About the Literacy Workshop
This workshop complements teaching methods by providing active, exciting techniques that get students involved. The goal of this process is to improve analytical thinking, exercise interpersonal communication and build confidence in decision making.
•It encourages participants to identify the who, what, where when and why of a piece of literature.
•It challenges everyone to get on their feet, text in hand, in order to activate a story through performance.
•It develops a supportive, collaborative process and asks students to read aloud.
•And it provides techniques that illuminate subtleties of mood, complexities of character, and, most importantly, the story’s relevance to the reader.
The First Literacy Workshop
The first workshop was held at the Providence Athenaeum in 2001. It has become a popular program with the educational community throughout the state. Teachers and librarians have had this to say:
“It helps engage students, rids them of passivity and ‘re-injects’ drama in our standards-based approach….Helps in role-playing and value building through immersing them in a variety of character education contexts.”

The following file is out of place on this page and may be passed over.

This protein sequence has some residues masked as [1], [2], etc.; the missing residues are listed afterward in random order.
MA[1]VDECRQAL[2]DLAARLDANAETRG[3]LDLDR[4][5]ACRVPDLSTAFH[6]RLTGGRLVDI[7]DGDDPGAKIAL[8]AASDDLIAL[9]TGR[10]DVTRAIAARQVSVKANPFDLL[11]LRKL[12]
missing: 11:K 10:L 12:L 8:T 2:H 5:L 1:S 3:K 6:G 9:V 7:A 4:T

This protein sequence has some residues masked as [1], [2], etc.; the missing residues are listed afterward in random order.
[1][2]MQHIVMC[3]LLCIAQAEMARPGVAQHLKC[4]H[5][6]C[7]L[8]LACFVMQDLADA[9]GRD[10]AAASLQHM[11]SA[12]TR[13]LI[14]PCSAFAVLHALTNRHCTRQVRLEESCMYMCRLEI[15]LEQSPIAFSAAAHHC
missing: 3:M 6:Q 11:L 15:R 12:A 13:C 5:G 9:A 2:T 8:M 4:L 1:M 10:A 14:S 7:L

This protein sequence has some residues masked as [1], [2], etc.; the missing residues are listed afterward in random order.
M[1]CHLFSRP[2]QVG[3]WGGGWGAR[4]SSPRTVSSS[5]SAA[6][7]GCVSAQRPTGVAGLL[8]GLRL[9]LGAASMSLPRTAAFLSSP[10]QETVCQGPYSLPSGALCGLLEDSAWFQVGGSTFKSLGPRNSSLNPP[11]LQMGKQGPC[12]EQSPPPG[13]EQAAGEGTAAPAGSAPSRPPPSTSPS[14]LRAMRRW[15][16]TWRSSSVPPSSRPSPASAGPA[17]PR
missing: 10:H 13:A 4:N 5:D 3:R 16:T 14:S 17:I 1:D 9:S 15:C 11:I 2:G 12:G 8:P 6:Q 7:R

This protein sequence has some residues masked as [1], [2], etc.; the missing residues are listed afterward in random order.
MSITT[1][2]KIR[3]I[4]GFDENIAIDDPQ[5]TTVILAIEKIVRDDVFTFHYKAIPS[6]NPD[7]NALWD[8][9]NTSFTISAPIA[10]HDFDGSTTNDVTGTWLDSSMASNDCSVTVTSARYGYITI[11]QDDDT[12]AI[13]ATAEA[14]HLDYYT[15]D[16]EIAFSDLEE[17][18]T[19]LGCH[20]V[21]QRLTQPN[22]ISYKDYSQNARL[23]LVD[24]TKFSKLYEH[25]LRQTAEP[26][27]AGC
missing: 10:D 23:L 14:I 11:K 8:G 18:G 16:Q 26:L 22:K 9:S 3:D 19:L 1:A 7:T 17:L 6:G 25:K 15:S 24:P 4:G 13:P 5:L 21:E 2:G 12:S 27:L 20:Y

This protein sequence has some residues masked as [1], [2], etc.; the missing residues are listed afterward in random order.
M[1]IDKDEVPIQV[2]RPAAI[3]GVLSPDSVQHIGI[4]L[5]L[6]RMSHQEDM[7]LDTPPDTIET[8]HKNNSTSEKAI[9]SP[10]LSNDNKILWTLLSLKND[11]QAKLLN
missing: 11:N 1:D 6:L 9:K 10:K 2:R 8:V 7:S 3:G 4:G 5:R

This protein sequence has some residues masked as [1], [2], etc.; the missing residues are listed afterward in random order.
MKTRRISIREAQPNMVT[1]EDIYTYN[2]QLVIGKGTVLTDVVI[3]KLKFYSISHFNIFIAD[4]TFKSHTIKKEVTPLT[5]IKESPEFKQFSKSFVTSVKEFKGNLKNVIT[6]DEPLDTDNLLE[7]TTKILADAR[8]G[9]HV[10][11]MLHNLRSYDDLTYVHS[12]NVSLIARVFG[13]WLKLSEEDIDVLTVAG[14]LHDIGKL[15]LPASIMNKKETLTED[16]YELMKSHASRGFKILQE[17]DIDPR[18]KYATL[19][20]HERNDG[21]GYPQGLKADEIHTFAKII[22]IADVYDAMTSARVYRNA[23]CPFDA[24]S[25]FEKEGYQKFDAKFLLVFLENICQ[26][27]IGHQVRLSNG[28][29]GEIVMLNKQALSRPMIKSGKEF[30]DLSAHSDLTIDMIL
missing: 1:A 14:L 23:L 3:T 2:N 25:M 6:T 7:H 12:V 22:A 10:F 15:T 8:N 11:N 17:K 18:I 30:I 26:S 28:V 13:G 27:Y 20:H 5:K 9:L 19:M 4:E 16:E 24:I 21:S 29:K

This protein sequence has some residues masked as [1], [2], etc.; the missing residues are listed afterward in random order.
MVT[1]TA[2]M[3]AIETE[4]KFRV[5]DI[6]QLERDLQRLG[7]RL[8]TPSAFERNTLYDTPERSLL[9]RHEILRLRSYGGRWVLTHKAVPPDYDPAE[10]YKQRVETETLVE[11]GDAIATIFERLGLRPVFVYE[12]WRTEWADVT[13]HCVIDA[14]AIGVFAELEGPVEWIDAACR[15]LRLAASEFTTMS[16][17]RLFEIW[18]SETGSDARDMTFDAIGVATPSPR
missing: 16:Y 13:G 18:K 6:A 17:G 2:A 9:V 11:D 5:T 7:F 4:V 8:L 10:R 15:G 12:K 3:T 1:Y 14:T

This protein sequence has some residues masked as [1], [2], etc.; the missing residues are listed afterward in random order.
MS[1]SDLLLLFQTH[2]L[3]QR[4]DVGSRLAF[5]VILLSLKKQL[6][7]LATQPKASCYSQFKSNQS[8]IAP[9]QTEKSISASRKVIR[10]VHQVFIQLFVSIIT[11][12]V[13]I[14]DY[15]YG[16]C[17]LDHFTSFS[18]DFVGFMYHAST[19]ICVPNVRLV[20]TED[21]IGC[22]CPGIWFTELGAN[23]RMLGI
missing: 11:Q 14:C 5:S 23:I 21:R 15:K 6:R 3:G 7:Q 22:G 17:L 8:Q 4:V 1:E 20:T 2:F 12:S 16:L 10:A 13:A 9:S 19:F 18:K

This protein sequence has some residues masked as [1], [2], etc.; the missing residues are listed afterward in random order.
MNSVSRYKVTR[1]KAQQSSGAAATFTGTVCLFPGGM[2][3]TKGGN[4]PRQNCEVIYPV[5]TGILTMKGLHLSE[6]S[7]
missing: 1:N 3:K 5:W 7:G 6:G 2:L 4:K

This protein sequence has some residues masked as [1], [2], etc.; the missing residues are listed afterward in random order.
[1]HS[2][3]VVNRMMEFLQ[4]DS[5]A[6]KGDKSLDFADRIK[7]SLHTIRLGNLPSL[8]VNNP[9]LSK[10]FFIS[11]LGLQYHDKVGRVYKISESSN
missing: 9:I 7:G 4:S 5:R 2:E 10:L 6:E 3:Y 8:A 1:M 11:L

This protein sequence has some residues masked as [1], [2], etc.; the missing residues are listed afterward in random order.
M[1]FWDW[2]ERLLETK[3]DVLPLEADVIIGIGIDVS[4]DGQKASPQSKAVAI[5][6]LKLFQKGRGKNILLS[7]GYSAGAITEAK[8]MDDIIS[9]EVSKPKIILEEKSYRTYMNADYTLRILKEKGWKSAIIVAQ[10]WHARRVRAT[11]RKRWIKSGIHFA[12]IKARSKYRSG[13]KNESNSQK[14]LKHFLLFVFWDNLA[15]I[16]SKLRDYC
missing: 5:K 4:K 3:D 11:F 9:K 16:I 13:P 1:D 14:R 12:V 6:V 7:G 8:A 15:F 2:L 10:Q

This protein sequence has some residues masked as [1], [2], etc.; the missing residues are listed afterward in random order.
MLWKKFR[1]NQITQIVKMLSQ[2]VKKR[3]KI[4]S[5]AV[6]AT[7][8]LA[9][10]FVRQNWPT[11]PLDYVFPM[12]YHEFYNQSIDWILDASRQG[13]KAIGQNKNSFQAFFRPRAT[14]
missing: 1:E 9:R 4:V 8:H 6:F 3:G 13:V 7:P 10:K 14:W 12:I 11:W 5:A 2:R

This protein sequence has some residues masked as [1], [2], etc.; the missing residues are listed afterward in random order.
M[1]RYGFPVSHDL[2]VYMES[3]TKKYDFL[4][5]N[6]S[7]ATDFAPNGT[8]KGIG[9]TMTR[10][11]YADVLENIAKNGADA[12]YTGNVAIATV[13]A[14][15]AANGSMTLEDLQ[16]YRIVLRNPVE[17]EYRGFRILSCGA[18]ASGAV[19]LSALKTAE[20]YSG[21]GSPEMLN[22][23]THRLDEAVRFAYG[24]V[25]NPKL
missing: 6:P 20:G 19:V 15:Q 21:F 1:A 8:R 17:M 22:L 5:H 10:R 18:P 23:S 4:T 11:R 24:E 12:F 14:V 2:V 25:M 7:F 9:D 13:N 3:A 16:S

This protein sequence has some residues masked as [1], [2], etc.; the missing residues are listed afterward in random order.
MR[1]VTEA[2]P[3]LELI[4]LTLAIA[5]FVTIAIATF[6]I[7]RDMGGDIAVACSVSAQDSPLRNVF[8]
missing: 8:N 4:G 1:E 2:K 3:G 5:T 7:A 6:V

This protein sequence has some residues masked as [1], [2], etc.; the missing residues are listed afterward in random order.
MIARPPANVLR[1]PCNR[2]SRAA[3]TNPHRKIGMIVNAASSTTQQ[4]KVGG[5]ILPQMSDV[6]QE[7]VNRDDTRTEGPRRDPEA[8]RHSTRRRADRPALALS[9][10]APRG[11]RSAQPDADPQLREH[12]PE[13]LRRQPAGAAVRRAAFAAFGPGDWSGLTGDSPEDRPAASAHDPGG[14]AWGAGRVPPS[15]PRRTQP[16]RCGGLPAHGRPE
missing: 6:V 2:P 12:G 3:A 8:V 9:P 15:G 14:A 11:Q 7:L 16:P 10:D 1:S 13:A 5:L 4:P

“To read it with others helped to achieve different perspectives and points of view. To think of multidimensional (movement, action, multiples voices) characteristic of a piece of literature was amazing!”
“We often read about the effects of television on children and we complain about how our students no longer read with pleasure or understanding. LIVING LITERATURE is a creative, exciting response to this literacy crisis…”
Recent participants have shared:
“I was very impressed with your presentation that I attended at the
Athenaeum…. It was a most interesting and enjoyable experience, and one that I have implemented both directly and indirectly in my classroom over the past year and a half.”
“The idea of transforming poetry and literature into performance pieces is a very useful learning tool and the actor/teachers present the techniques in an inventive and accessible way….Performance, both on an informal and larger scale is a vital learning tool and giving these skills back to an audience is an important part of the learning process.”